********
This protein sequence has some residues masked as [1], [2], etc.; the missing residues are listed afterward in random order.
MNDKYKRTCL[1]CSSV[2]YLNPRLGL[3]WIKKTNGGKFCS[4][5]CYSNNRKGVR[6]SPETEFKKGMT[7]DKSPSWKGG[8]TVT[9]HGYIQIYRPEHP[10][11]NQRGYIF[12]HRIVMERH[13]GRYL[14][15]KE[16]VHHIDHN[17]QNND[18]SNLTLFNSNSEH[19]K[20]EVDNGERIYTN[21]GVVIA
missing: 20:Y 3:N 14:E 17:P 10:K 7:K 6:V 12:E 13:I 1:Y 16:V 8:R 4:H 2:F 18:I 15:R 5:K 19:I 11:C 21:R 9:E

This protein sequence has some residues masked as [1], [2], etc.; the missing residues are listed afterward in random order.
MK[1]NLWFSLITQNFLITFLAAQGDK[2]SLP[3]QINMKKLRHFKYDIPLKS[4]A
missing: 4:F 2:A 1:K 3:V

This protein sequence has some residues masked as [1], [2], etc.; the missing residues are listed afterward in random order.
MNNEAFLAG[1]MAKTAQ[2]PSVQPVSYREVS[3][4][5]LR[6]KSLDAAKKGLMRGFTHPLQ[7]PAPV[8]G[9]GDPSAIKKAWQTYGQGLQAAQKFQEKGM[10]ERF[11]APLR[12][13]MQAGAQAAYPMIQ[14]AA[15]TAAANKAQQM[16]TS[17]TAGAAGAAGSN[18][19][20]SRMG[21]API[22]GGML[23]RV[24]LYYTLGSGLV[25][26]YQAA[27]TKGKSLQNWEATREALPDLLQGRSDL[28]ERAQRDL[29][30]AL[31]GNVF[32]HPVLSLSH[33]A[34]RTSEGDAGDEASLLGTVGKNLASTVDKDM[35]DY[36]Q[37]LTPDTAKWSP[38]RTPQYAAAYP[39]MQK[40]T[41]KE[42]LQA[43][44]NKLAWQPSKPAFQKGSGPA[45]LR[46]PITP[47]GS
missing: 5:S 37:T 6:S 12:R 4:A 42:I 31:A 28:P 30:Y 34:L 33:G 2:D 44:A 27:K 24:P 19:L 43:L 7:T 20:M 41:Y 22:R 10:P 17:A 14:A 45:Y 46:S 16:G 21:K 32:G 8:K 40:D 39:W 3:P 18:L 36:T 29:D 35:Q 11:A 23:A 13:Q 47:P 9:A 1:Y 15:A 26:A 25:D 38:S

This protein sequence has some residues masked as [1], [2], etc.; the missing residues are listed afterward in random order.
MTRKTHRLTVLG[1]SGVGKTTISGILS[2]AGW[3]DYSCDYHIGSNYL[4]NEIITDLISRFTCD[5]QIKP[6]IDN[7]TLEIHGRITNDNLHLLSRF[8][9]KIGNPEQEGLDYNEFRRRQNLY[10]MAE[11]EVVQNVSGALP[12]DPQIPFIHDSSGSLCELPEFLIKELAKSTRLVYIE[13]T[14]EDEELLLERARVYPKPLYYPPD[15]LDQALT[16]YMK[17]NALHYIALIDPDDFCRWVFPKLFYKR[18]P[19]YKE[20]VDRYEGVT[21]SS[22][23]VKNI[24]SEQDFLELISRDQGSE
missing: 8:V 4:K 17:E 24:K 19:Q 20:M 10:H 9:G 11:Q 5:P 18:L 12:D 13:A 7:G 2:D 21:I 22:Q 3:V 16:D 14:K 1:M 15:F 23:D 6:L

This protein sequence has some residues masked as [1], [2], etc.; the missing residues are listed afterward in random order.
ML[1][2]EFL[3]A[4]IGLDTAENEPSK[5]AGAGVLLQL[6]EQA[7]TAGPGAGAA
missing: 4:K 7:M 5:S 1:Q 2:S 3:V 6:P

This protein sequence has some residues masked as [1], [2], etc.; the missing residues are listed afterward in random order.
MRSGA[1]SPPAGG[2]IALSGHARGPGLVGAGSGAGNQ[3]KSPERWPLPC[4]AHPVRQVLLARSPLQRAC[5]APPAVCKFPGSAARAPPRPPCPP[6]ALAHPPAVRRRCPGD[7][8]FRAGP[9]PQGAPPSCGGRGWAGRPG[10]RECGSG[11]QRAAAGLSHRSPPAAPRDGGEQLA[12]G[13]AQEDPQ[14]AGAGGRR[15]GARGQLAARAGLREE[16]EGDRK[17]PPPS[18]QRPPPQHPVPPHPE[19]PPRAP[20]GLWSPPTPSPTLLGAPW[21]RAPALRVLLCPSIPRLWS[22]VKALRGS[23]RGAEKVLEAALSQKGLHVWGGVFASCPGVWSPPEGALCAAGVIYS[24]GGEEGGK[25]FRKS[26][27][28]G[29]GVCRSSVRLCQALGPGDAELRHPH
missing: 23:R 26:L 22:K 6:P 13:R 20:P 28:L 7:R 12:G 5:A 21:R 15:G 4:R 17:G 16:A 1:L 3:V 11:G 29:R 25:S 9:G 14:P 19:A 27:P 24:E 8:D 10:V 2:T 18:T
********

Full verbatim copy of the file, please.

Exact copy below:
This protein sequence has some residues masked as [1], [2], etc.; the missing residues are listed afterward in random order.
MNDKYKRTCL[1]CSSV[2]YLNPRLGL[3]WIKKTNGGKFCS[4][5]CYSNNRKGVR[6]SPETEFKKGMT[7]DKSPSWKGG[8]TVT[9]HGYIQIYRPEHP[10][11]NQRGYIF[12]HRIVMERH[13]GRYL[14][15]KE[16]VHHIDHN[17]QNND[18]SNLTLFNSNSEH[19]K[20]EVDNGERIYTN[21]GVVIA
missing: 20:Y 3:N 14:E 17:P 10:K 7:K 6:V 12:E 13:I 1:Y 16:V 8:R 4:H 2:F 18:I 15:R 5:K 19:I 11:C 21:R 9:E

This protein sequence has some residues masked as [1], [2], etc.; the missing residues are listed afterward in random order.
MK[1]NLWFSLITQNFLITFLAAQGDK[2]SLP[3]QINMKKLRHFKYDIPLKS[4]A
missing: 4:F 2:A 1:K 3:V

This protein sequence has some residues masked as [1], [2], etc.; the missing residues are listed afterward in random order.
MNNEAFLAG[1]MAKTAQ[2]PSVQPVSYREVS[3][4][5]LR[6]KSLDAAKKGLMRGFTHPLQ[7]PAPV[8]G[9]GDPSAIKKAWQTYGQGLQAAQKFQEKGM[10]ERF[11]APLR[12][13]MQAGAQAAYPMIQ[14]AA[15]TAAANKAQQM[16]TS[17]TAGAAGAAGSN[18][19][20]SRMG[21]API[22]GGML[23]RV[24]LYYTLGSGLV[25][26]YQAA[27]TKGKSLQNWEATREALPDLLQGRSDL[28]ERAQRDL[29][30]AL[31]GNVF[32]HPVLSLSH[33]A[34]RTSEGDAGDEASLLGTVGKNLASTVDKDM[35]DY[36]Q[37]LTPDTAKWSP[38]RTPQYAAAYP[39]MQK[40]T[41]KE[42]LQA[43][44]NKLAWQPSKPAFQKGSGPA[45]LR[46]PITP[47]GS
missing: 5:S 37:T 6:S 12:R 4:A 42:I 31:A 28:P 30:Y 34:L 33:G 2:D 44:A 27:K 24:P 19:L 43:L 7:T 20:M 41:Y 22:R 10:P 17:A 14:A 45:Y 46:S 16:G 21:K 32:G 8:K 40:D 39:W 3:P 18:L 36:T 29:D 35:Q 11:A 23:A 13:Q 47:P 9:A 1:Y 15:A 26:A 25:D 38:S

This protein sequence has some residues masked as [1], [2], etc.; the missing residues are listed afterward in random order.
MTRKTHRLTVLG[1]SGVGKTTISGILS[2]AGW[3]DYSCDYHIGSNYL[4]NEIITDLISRFTCD[5]QIKP[6]IDN[7]TLEIHGRITNDNLHLLSRF[8][9]KIGNPEQEGLDYNEFRRRQNLY[10]MAE[11]EVVQNVSGALP[12]DPQIPFIHDSSGSLCELPEFLIKELAKSTRLVYIE[13]T[14]EDEELLLERARVYPKPLYYPPD[15]LDQALT[16]YMK[17]NALHYIALIDPDDFCRWVFPKLFYKR[18]P[19]YKE[20]VDRYEGVT[21]SS[22][23]VKNI[24]SEQDFLELISRDQGSE
missing: 8:V 4:K 17:E 24:K 19:Q 20:M 10:H 9:G 11:Q 5:P 18:L 12:D 13:A 7:G 2:D 21:I 22:Q 3:V 16:D 14:K 1:M 15:F 23:D 6:L

This protein sequence has some residues masked as [1], [2], etc.; the missing residues are listed afterward in random order.
ML[1][2]EFL[3]A[4]IGLDTAENEPSK[5]AGAGVLLQL[6]EQA[7]TAGPGAGAA
missing: 4:K 7:M 5:S 1:Q 2:S 3:V 6:P

This protein sequence has some residues masked as [1], [2], etc.; the missing residues are listed afterward in random order.
MRSGA[1]SPPAGG[2]IALSGHARGPGLVGAGSGAGNQ[3]KSPERWPLPC[4]AHPVRQVLLARSPLQRAC[5]APPAVCKFPGSAARAPPRPPCPP[6]ALAHPPAVRRRCPGD[7][8]FRAGP[9]PQGAPPSCGGRGWAGRPG[10]RECGSG[11]QRAAAGLSHRSPPAAPRDGGEQLA[12]G[13]AQEDPQ[14]AGAGGRR[15]GARGQLAARAGLREE[16]EGDRK[17]PPPS[18]QRPPPQHPVPPHPE[19]PPRAP[20]GLWSPPTPSPTLLGAPW[21]RAPALRVLLCPSIPRLWS[22]VKALRGS[23]RGAEKVLEAALSQKGLHVWGGVFASCPGVWSPPEGALCAAGVIYS[24]GGEEGGK[25]FRKS[26][27][28]G[29]GVCRSSVRLCQALGPGDAELRHPH
missing: 23:R 26:L 22:K 6:P 13:R 20:P 28:L 7:R 12:G 5:A 21:R 15:G 4:R 17:G 16:A 1:L 3:V 11:G 29:R 25:S 9:G 14:P 19:A 27:P 24:E 8:D 10:V 2:T 18:T